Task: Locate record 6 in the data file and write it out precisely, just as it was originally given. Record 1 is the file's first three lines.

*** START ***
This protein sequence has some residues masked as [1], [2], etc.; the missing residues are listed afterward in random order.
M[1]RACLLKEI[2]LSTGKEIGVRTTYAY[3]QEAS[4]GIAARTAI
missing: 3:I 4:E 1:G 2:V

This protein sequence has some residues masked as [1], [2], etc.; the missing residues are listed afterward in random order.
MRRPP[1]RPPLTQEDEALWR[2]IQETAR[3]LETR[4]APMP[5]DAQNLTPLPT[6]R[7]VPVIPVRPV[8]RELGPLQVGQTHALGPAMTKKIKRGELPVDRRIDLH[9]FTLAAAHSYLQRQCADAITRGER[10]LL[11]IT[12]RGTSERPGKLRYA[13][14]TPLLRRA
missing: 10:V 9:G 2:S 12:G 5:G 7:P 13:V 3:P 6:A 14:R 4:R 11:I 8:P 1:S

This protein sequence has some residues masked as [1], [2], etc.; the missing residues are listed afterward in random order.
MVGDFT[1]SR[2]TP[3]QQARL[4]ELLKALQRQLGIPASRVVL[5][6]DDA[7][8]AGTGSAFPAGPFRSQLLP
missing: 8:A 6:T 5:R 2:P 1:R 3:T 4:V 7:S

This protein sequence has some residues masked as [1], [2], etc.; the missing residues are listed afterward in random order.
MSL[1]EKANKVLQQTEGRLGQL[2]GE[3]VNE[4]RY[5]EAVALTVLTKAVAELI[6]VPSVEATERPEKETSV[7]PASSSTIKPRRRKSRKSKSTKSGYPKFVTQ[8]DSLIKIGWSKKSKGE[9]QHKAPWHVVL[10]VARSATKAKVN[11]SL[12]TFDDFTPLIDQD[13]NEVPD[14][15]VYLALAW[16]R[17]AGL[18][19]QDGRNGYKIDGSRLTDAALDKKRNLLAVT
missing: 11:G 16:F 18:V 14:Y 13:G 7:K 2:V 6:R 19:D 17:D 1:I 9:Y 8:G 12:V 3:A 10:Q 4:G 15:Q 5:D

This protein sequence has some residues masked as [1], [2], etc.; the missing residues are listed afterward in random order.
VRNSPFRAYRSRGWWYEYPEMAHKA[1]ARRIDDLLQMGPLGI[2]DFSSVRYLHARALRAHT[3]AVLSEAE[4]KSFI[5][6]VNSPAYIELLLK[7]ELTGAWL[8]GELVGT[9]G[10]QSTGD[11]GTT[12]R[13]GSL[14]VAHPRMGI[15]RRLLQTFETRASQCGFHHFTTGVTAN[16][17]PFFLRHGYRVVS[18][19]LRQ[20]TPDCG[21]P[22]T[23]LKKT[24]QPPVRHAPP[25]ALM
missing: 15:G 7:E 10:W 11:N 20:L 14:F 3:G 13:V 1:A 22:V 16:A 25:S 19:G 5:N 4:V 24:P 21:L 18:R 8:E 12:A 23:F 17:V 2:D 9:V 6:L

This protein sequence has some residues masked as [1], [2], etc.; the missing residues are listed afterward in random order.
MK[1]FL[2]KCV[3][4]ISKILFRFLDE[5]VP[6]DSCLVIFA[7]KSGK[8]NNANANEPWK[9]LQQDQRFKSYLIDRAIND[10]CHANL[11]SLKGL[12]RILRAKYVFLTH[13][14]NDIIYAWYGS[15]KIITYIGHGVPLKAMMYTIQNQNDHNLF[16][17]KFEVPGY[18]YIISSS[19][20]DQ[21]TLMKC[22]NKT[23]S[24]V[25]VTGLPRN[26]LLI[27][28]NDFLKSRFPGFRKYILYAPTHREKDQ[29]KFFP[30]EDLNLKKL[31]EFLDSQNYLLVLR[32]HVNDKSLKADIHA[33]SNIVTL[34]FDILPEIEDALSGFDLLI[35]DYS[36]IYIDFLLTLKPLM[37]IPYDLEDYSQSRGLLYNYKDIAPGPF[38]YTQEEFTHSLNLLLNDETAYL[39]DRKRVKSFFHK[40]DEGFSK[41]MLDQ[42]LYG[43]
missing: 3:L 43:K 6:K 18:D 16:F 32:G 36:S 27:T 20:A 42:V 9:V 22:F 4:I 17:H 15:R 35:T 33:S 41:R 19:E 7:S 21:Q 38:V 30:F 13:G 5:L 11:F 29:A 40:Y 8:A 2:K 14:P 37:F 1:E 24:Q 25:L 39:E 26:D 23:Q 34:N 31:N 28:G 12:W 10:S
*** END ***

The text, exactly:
This protein sequence has some residues masked as [1], [2], etc.; the missing residues are listed afterward in random order.
MK[1]FL[2]KCV[3][4]ISKILFRFLDE[5]VP[6]DSCLVIFA[7]KSGK[8]NNANANEPWK[9]LQQDQRFKSYLIDRAIND[10]CHANL[11]SLKGL[12]RILRAKYVFLTH[13][14]NDIIYAWYGS[15]KIITYIGHGVPLKAMMYTIQNQNDHNLF[16][17]KFEVPGY[18]YIISSS[19][20]DQ[21]TLMKC[22]NKT[23]S[24]V[25]VTGLPRN[26]LLI[27][28]NDFLKSRFPGFRKYILYAPTHREKDQ[29]KFFP[30]EDLNLKKL[31]EFLDSQNYLLVLR[32]HVNDKSLKADIHA[33]SNIVTL[34]FDILPEIEDALSGFDLLI[35]DYS[36]IYIDFLLTLKPLM[37]IPYDLEDYSQSRGLLYNYKDIAPGPF[38]YTQEEFTHSLNLLLNDETAYL[39]DRKRVKSFFHK[40]DEGFSK[41]MLDQ[42]LYG[43]
missing: 3:L 43:K 6:K 18:D 16:F 32:G 36:S 27:T 20:A 42:V 9:V 22:F 4:I 17:H 15:R 35:T 33:S 41:R 19:E 7:S 21:Q 38:V 30:F 13:G 5:L 11:F 29:A 40:Y 8:A 2:K 14:P 37:F 1:E 24:Q 25:L 39:E 26:D 23:Q 34:N 31:N 28:G 12:W 10:S